“Packing Tea Leaves and weaving baskets”
A gouache watercolor painted on paper depicting an aspect of tea cultivation in China during the late 18 early 19th centuries. Sets of watercolors depicting tea cultivation, porcelain making and silk production were extremely popular in the European and American markets during the height of the China trade.
Originally produced in sets of twelve, the watercolors were meant to be displayed and as such were exposed to harmful elements (why very few exist in good condition and why very few complete sets are available). According to Carl Crossman in his book The Decorative Arts of the China Trade, (pg.170)
"These subjects were immensely popular…, since they explained to the westerner, in a most imaginary, glamorous and unrealistic manner, the making of products sent to the West. The most desired watercolor in a series was the one which depicted a western merchant in a wonderful period dress negotiating with the Chinese merchants. The tea culture series represented all the processes from growing the tea bush to its final shipment and sale. Since tea was the major commodity of the trade these watercolors found a ready market.”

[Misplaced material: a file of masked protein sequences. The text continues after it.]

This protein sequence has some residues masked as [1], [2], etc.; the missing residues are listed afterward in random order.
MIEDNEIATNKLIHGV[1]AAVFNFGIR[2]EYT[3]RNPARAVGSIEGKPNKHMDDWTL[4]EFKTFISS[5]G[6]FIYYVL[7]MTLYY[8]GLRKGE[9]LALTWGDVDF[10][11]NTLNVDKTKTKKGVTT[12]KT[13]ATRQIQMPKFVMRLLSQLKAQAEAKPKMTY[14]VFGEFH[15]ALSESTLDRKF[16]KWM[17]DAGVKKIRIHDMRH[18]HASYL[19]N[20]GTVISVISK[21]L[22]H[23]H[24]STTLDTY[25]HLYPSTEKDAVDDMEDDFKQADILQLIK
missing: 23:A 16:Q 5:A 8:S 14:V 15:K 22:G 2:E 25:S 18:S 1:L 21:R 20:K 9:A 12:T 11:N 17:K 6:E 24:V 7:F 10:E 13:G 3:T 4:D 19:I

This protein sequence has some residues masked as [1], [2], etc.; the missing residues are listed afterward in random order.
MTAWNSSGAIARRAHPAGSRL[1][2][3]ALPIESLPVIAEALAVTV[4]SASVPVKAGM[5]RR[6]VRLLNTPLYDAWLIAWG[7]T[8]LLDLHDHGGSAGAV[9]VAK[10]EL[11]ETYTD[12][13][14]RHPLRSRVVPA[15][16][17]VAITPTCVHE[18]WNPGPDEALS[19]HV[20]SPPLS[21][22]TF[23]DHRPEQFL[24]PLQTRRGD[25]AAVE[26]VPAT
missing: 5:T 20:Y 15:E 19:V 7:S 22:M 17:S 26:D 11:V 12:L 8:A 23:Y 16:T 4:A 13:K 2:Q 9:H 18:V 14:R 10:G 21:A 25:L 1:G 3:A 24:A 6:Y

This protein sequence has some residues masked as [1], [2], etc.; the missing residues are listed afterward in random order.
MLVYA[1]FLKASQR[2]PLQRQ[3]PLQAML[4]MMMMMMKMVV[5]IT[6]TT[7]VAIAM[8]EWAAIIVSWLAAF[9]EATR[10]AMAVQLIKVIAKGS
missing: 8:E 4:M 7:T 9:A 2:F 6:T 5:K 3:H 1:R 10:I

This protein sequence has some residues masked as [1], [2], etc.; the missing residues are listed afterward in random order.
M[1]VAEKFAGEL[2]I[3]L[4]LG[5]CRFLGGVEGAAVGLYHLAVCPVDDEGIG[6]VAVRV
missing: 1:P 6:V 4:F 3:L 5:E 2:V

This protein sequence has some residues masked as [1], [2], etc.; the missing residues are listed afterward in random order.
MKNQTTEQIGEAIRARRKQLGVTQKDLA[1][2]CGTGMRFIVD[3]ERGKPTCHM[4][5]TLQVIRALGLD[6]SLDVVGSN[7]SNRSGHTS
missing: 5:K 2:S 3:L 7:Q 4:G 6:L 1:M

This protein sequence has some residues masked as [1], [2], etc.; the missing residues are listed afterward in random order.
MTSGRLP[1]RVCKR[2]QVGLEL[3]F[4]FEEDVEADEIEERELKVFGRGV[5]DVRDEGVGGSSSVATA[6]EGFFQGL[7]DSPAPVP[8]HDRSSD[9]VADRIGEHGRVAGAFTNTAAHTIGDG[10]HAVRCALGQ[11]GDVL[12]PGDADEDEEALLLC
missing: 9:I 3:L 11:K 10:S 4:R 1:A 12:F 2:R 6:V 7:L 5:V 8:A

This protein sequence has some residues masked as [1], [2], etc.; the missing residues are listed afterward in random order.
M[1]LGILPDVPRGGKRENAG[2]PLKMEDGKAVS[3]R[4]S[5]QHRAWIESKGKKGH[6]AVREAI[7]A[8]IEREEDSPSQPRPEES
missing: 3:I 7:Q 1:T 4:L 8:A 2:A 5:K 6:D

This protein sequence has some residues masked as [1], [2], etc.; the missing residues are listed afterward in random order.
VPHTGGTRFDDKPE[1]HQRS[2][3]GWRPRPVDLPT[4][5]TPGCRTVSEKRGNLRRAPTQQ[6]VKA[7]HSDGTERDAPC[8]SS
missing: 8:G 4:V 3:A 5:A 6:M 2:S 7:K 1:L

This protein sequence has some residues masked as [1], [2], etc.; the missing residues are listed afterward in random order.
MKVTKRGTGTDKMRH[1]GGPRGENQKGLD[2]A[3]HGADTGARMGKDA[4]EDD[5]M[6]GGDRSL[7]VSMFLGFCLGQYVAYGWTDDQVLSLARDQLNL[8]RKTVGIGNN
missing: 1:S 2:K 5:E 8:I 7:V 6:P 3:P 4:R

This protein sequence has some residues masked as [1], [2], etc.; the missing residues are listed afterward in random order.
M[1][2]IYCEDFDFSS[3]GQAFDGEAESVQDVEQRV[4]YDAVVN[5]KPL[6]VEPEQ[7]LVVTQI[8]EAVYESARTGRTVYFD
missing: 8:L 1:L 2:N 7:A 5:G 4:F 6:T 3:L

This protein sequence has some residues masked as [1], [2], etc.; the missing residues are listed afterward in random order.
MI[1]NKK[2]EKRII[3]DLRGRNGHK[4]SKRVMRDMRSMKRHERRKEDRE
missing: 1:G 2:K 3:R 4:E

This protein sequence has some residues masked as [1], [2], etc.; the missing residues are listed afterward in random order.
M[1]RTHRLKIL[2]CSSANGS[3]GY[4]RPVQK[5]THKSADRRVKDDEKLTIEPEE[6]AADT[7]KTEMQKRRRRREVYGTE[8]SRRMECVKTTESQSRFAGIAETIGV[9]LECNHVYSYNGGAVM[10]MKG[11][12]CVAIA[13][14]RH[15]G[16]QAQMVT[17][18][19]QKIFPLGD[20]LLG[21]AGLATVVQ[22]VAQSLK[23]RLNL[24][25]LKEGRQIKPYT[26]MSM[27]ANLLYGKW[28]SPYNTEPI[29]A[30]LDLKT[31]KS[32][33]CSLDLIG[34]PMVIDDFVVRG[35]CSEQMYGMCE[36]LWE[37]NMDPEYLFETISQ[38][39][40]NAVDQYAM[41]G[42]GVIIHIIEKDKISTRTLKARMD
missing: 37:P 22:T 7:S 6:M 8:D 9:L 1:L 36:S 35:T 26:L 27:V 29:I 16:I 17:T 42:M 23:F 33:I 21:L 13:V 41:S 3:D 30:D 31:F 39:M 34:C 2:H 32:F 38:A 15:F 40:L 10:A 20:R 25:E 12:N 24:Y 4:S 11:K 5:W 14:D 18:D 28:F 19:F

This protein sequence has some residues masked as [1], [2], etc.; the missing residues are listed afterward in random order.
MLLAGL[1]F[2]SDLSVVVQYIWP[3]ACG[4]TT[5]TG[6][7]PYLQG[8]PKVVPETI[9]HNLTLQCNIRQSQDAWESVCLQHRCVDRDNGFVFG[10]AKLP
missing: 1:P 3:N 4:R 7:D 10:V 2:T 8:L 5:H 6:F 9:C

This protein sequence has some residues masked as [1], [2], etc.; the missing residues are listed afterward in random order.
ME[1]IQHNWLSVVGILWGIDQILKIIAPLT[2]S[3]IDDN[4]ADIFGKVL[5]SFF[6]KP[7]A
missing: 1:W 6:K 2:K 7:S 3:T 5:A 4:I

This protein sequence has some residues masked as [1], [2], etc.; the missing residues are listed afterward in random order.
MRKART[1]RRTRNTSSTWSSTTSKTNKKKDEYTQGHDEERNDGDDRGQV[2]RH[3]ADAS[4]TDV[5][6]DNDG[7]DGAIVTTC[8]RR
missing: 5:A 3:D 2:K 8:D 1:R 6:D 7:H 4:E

This watercolor depicts the weaving of straw baskets in which the tea was collected. The scene is an outdoor view with a handsome smoking gentleman, a worker pouring tea into a woven basket and a beautiful array of bonsai trees displayed on the garden wall.
Original gouache watercolor on wove paper, archivally framed.
Sight 13.5 x 18 ¼ inches, Framed 21 ¼ x 25 ¼ inches.
Two small repaired tears (approx. 1”) top center image just under matting outside of image, color intact with no fading, a beautiful original watercolor.
Excellent original condition.
or click to inquire about this print.